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Class of drugs interrupts prostate cancer signaling



A novel class of drugs interrupts critical signaling needed for prostate cancer cells to grow, U.S. researchers say.

Senior author Dr. Ganesh Raj, associate professor of urology at the University of Texas Southwestern Medical Center in Dallas, and colleagues found they could disrupt androgen receptor signaling using a novel class of drugs called peptidomimetics.

This therapeutic agent consists of an engineered small protein-like chain designed to mimic peptides that are critical for androgen receptor function.

The peptidomimetic agents block the activity of the androgen receptor even in the presence of androgen by attacking the protein in a different spot from where the androgen binds, Raj said.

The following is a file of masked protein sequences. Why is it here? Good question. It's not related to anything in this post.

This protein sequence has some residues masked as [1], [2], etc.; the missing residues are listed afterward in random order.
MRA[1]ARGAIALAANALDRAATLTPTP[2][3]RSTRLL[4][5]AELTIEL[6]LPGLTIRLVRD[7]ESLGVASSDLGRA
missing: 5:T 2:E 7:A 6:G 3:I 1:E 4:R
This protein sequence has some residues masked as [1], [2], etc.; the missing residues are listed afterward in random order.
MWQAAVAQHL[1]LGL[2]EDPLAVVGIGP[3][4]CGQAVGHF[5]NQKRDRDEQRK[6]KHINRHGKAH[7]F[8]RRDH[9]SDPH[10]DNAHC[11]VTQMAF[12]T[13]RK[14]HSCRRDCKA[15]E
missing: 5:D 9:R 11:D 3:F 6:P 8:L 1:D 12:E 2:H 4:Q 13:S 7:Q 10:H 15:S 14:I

"We are hopeful that this novel class of drugs will shut down androgen receptor signaling and lead to added options and increased longevity for men with advanced prostate cancer," Raj said in a statement.

Raj compared the action to a lock and key. In prostate cancer, the androgen receptor -- lock -- is activated by the androgen -- key -- resulting in a signal that causes prostate cancer proliferation.

The findings were published online in Nature Communications.

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